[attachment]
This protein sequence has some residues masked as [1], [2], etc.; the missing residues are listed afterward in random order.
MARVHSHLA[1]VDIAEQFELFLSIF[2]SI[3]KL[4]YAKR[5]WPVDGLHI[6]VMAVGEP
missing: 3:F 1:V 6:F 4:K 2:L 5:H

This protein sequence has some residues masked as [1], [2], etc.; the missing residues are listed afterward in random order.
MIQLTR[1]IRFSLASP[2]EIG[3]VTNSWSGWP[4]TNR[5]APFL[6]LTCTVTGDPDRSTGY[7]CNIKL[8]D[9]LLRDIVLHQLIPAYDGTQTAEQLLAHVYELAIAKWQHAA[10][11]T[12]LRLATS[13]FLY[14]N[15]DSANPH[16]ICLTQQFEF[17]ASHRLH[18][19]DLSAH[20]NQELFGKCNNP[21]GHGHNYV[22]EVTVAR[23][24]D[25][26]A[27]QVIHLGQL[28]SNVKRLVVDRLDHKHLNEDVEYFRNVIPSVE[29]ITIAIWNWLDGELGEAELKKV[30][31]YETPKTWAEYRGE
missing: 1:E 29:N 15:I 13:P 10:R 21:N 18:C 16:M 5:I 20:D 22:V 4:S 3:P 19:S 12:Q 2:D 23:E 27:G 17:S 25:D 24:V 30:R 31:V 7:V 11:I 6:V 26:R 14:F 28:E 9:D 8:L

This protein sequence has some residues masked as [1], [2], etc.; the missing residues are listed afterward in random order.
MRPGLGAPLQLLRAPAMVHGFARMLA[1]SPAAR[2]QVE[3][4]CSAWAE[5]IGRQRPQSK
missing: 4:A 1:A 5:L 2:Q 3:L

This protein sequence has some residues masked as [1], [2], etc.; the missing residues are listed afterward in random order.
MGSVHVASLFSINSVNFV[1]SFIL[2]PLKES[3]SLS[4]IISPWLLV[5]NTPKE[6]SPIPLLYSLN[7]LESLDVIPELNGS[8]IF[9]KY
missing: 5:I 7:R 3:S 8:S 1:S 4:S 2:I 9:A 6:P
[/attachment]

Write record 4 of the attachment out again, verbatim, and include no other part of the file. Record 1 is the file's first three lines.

This protein sequence has some residues masked as [1], [2], etc.; the missing residues are listed afterward in random order.
MGSVHVASLFSINSVNFV[1]SFIL[2]PLKES[3]SLS[4]IISPWLLV[5]NTPKE[6]SPIPLLYSLN[7]LESLDVIPELNGS[8]IF[9]KY
missing: 5:I 7:R 3:S 8:S 1:S 4:S 2:I 9:A 6:P